• Victoria A. Brownworth

Analysis: Supreme Court to Overturn Roe v. Wade — Is Obergefell Next?

May 4, 2022 Philadelphia Gay News

In 2016, Democratic presidential candidate Hillary Clinton famously said, “I’m the last thing standing between you and the Apocalypse” in a New York Times interview.


Hillary was prescient. Throughout her campaign, Hillary had argued that the Supreme Court was on the ballot. Then-Senate Majority Leader Mitch McConnell (R-KY) had blocked Merrick Garland, President Obama’s Supreme Court nominee, from even getting a hearing. For 14 months there was a vacant seat on the Court after the sudden death of Justice Antonin Scalia.


Clinton’s loss in 2016 led to the current 6-3 conservative majority on the Supreme Court. Donald Trump was the first president since Ronald Reagan to appoint three justices. But while two of Reagan’s picks became swing voters — Sandra Day O’Connor and Anthony Kennedy — Trump’s choices are proving to be even more conservative than their confirmation hearings suggested.


Yet no one, except perhaps Hillary Clinton, was prepared for the details leaked in a draft opinion on May 2 from the Supreme Court and published by Politico. The opinion was in the Mississippi case of Dobbs v. Jackson which would limit abortions to no later than 15 weeks.


The leak itself is news, an unheard of action which Chief Justice John Roberts has referred to the marshal for investigation. Pennsylvania’s GOP Sen. Pat Toomey, who is retiring after this term, said in a statement, “Leaking a premature Supreme Court opinion — regardless of the subject matter — undermines the Court as an institution and erodes America’s trust in this pillar of our constitutional structure.”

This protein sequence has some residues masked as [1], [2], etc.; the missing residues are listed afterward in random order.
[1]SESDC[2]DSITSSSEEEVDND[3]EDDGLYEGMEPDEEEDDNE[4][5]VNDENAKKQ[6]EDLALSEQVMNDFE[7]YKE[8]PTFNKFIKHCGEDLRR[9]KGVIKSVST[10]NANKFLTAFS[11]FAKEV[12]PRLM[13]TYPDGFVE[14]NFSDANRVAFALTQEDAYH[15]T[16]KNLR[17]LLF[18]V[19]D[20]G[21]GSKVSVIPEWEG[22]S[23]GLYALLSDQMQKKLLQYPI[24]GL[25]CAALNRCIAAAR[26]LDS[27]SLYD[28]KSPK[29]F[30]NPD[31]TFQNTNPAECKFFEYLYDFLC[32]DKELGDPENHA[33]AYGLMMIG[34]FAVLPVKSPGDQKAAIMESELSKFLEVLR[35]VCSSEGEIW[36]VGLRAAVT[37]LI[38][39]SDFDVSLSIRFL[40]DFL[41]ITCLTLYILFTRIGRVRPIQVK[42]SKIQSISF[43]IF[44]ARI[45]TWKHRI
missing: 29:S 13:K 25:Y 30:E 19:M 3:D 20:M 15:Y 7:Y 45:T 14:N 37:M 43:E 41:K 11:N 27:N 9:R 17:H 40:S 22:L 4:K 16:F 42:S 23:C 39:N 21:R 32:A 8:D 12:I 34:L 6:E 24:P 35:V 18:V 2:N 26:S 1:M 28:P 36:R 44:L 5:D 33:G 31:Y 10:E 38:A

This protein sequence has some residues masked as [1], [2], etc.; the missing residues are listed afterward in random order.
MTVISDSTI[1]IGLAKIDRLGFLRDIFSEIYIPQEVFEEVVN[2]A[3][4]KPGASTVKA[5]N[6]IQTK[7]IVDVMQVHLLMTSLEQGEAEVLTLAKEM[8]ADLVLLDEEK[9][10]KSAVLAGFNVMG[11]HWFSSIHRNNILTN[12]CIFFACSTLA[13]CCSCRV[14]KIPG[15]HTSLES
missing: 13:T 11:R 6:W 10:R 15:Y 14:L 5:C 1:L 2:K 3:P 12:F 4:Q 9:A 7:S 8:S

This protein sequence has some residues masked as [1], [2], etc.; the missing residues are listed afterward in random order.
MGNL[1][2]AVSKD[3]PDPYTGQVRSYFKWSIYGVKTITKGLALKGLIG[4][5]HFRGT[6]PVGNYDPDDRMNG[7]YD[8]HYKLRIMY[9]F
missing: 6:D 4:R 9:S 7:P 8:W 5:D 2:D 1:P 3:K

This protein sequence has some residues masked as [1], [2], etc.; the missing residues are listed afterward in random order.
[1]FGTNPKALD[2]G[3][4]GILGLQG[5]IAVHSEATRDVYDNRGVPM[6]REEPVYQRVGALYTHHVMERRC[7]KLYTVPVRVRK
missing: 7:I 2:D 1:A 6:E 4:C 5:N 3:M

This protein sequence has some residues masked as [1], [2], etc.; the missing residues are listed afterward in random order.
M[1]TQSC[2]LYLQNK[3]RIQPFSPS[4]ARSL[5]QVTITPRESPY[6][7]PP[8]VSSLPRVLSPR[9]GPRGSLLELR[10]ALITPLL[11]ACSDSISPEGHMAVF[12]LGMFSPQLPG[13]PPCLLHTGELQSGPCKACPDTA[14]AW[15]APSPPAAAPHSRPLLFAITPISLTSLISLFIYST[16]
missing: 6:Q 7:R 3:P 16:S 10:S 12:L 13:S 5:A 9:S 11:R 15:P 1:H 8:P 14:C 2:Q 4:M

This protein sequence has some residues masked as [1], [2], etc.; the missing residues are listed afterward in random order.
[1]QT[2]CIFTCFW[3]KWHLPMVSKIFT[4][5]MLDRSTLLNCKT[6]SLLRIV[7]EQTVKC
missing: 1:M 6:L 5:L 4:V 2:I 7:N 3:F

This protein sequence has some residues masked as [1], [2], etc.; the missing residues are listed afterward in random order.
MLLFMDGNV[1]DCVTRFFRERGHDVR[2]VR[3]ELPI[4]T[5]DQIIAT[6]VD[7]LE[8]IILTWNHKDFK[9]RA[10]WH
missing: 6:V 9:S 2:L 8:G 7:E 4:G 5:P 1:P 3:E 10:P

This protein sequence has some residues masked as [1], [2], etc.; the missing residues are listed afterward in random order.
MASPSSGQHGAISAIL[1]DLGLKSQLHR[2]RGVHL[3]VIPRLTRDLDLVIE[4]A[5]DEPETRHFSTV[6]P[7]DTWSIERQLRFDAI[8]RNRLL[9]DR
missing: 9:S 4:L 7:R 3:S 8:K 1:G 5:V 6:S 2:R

The bombshell opinion has reverberated nationwide and sparked protests and vigils around the country since it was published late Monday night.


Less than an hour later, Hillary tweeted: “Not surprising. But still outrageous. This decision is a direct assault on the dignity, rights, & lives of women, not to mention decades of settled law. It will kill and subjugate women even as a vast majority of Americans think abortion should be legal. What an utter disgrace.”


Written by Samuel Alito, the Court’s most conservative justice, and supported by the conservative majority, the opinion would overturn Roe v. Wade and the landmark 1992 Pennsylvania case of Planned Parenthood v. Casey, effectively ending all federal protections for abortion and referring abortion back to the states — the very issue Casey tried to vitiate. Alito contends that there is no constitutional support for either case and so both must be overruled.

The draft reads: “The Constitution makes no reference to abortion, and no such right is implicitly protected by any constitutional provision, including the one on which the defenders of Roe and Casey now chiefly rely — the Due Process Clause of the Fourteenth Amendment.”